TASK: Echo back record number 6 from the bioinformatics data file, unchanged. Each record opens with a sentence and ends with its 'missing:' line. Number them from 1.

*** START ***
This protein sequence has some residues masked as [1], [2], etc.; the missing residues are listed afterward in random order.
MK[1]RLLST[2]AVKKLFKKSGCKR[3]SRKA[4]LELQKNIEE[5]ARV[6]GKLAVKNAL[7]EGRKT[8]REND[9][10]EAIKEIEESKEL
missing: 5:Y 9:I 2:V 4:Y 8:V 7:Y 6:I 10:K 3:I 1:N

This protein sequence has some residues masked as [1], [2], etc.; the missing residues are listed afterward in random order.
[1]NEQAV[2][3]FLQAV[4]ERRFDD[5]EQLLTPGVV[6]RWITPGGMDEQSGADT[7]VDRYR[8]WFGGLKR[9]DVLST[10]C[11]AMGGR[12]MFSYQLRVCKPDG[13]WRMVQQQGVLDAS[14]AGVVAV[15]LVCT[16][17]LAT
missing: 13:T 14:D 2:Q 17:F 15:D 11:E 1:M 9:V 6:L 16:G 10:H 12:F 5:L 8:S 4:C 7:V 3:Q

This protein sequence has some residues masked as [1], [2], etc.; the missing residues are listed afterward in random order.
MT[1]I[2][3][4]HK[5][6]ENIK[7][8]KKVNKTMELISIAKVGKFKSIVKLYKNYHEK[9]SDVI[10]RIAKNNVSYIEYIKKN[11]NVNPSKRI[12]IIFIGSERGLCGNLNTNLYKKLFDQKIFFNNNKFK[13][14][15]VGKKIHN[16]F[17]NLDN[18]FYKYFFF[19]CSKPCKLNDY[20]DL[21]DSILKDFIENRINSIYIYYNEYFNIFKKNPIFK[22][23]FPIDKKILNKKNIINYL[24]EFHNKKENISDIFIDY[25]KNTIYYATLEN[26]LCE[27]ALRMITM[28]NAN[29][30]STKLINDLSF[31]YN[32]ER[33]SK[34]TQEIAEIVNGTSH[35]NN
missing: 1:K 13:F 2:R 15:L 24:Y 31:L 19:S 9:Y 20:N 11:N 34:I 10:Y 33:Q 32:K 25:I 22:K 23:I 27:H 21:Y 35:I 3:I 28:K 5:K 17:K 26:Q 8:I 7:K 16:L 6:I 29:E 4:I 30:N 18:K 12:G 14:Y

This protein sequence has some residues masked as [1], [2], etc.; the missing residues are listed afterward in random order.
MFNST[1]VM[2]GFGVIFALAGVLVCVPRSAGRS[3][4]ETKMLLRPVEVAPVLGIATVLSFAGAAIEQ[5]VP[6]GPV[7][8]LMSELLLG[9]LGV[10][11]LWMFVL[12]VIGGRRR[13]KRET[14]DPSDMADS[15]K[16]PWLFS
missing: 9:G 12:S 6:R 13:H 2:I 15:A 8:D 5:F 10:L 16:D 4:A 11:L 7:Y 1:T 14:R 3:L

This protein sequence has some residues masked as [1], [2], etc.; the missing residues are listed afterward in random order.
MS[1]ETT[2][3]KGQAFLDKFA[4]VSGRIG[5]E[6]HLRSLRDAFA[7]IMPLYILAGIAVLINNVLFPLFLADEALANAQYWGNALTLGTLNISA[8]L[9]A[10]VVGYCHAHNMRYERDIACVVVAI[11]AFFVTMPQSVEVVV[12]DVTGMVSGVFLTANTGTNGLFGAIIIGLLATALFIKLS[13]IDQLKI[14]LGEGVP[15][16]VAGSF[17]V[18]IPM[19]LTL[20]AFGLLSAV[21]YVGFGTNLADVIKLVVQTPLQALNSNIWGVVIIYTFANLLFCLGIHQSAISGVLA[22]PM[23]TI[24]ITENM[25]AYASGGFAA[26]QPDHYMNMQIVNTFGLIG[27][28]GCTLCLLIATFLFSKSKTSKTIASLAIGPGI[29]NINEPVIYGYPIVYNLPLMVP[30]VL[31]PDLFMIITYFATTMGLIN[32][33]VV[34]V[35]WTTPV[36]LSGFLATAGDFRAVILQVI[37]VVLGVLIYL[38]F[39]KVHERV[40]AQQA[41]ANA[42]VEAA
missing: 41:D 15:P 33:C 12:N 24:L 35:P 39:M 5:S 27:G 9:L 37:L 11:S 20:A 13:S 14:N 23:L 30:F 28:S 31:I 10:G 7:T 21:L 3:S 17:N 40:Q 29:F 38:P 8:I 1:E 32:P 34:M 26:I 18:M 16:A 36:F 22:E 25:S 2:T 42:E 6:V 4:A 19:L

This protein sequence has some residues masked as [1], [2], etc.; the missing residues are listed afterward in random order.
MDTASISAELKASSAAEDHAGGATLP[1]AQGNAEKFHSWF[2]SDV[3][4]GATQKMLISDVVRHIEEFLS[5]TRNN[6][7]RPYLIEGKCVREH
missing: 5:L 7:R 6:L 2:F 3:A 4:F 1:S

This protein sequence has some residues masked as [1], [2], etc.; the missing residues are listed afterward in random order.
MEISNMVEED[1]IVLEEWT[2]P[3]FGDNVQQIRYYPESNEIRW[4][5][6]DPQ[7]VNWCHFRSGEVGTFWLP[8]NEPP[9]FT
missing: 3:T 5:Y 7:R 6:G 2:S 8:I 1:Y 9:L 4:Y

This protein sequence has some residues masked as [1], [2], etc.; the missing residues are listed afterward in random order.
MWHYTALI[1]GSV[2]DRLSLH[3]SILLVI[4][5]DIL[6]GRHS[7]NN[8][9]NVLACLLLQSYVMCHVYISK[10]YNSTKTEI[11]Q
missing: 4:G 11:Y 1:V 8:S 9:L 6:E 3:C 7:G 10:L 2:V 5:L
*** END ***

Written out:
This protein sequence has some residues masked as [1], [2], etc.; the missing residues are listed afterward in random order.
MDTASISAELKASSAAEDHAGGATLP[1]AQGNAEKFHSWF[2]SDV[3][4]GATQKMLISDVVRHIEEFLS[5]TRNN[6][7]RPYLIEGKCVREH
missing: 5:L 7:R 6:L 2:F 3:A 4:F 1:S